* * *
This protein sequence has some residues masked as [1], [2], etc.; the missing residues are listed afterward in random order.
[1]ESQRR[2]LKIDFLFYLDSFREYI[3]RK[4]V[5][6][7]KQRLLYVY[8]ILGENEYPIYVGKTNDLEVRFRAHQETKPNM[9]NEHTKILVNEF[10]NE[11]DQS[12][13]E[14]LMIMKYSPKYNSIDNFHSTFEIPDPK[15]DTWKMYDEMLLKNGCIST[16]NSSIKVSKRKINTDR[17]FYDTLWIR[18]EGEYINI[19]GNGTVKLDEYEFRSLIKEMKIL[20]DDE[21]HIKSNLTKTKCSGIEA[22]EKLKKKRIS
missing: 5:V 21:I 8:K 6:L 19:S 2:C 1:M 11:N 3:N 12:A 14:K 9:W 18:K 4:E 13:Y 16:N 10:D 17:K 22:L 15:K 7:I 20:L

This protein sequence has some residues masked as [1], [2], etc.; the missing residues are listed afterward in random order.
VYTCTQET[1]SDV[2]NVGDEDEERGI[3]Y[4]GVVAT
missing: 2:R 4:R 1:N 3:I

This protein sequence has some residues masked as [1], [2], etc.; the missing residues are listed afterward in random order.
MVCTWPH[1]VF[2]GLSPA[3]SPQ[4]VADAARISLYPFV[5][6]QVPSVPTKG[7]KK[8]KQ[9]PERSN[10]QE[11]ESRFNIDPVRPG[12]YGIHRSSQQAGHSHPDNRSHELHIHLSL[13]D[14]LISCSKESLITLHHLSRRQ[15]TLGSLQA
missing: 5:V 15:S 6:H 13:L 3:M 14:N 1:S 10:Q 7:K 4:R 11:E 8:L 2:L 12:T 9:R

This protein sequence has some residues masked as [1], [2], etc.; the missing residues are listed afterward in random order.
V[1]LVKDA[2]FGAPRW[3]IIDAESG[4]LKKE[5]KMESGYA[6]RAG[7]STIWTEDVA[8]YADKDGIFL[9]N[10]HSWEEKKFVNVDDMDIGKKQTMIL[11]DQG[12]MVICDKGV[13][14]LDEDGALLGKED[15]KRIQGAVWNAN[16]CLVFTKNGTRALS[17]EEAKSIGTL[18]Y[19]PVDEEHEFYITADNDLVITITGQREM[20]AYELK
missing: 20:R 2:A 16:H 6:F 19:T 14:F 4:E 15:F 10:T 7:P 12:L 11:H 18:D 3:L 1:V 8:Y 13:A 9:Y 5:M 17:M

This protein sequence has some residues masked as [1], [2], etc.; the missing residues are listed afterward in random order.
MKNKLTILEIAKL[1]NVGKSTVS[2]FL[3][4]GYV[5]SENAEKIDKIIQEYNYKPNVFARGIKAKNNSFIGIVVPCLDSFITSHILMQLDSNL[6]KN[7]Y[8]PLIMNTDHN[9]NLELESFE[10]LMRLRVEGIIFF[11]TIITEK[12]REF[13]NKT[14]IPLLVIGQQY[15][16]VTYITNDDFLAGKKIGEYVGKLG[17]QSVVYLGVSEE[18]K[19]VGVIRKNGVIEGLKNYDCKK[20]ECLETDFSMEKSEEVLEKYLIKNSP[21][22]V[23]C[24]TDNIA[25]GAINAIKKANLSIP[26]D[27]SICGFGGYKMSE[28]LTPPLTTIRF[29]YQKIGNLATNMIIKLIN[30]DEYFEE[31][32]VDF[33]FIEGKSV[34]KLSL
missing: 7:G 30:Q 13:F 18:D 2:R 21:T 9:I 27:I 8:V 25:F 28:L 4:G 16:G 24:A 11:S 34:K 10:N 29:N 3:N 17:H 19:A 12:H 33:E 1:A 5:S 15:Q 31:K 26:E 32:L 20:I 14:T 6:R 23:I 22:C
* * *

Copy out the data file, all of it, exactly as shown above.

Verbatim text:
This protein sequence has some residues masked as [1], [2], etc.; the missing residues are listed afterward in random order.
[1]ESQRR[2]LKIDFLFYLDSFREYI[3]RK[4]V[5][6][7]KQRLLYVY[8]ILGENEYPIYVGKTNDLEVRFRAHQETKPNM[9]NEHTKILVNEF[10]NE[11]DQS[12][13]E[14]LMIMKYSPKYNSIDNFHSTFEIPDPK[15]DTWKMYDEMLLKNGCIST[16]NSSIKVSKRKINTDR[17]FYDTLWIR[18]EGEYINI[19]GNGTVKLDEYEFRSLIKEMKIL[20]DDE[21]HIKSNLTKTKCSGIEA[22]EKLKKKRIS
missing: 5:V 21:I 8:K 6:L 19:S 2:C 1:M 11:N 3:N 12:A 14:K 9:W 18:K 4:E 13:Y 16:N 10:D 17:K 22:L 15:K 7:I 20:L

This protein sequence has some residues masked as [1], [2], etc.; the missing residues are listed afterward in random order.
VYTCTQET[1]SDV[2]NVGDEDEERGI[3]Y[4]GVVAT
missing: 2:R 4:R 1:N 3:I

This protein sequence has some residues masked as [1], [2], etc.; the missing residues are listed afterward in random order.
MVCTWPH[1]VF[2]GLSPA[3]SPQ[4]VADAARISLYPFV[5][6]QVPSVPTKG[7]KK[8]KQ[9]PERSN[10]QE[11]ESRFNIDPVRPG[12]YGIHRSSQQAGHSHPDNRSHELHIHLSL[13]D[14]LISCSKESLITLHHLSRRQ[15]TLGSLQA
missing: 5:V 15:S 6:H 13:L 3:M 14:N 1:S 10:Q 7:K 4:R 11:E 8:L 2:L 12:T 9:R

This protein sequence has some residues masked as [1], [2], etc.; the missing residues are listed afterward in random order.
V[1]LVKDA[2]FGAPRW[3]IIDAESG[4]LKKE[5]KMESGYA[6]RAG[7]STIWTEDVA[8]YADKDGIFL[9]N[10]HSWEEKKFVNVDDMDIGKKQTMIL[11]DQG[12]MVICDKGV[13][14]LDEDGALLGKED[15]KRIQGAVWNAN[16]CLVFTKNGTRALS[17]EEAKSIGTL[18]Y[19]PVDEEHEFYITADNDLVITITGQREM[20]AYELK
missing: 20:R 2:A 16:H 6:F 19:T 14:F 4:E 15:F 10:T 7:P 12:L 11:H 18:D 3:L 1:V 8:Y 13:A 9:Y 5:M 17:M

This protein sequence has some residues masked as [1], [2], etc.; the missing residues are listed afterward in random order.
MKNKLTILEIAKL[1]NVGKSTVS[2]FL[3][4]GYV[5]SENAEKIDKIIQEYNYKPNVFARGIKAKNNSFIGIVVPCLDSFITSHILMQLDSNL[6]KN[7]Y[8]PLIMNTDHN[9]NLELESFE[10]LMRLRVEGIIFF[11]TIITEK[12]REF[13]NKT[14]IPLLVIGQQY[15][16]VTYITNDDFLAGKKIGEYVGKLG[17]QSVVYLGVSEE[18]K[19]VGVIRKNGVIEGLKNYDCKK[20]ECLETDFSMEKSEEVLEKYLIKNSP[21][22]V[23]C[24]TDNIA[25]GAINAIKKANLSIP[26]D[27]SICGFGGYKMSE[28]LTPPLTTIRF[29]YQKIGNLATNMIIKLIN[30]DEYFEE[31][32]VDF[33]FIEGKSV[34]KLSL
missing: 7:G 30:Q 13:F 18:D 2:R 21:T 9:I 27:I 8:V 25:F 28:L 4:G 16:G 24:A 11:S 34:K 10:N 29:N 3:N 17:H 19:A 12:H 33:E 1:A 5:S 15:Q 31:K 26:E 32:L 20:I 14:T 6:R 23:I 22:C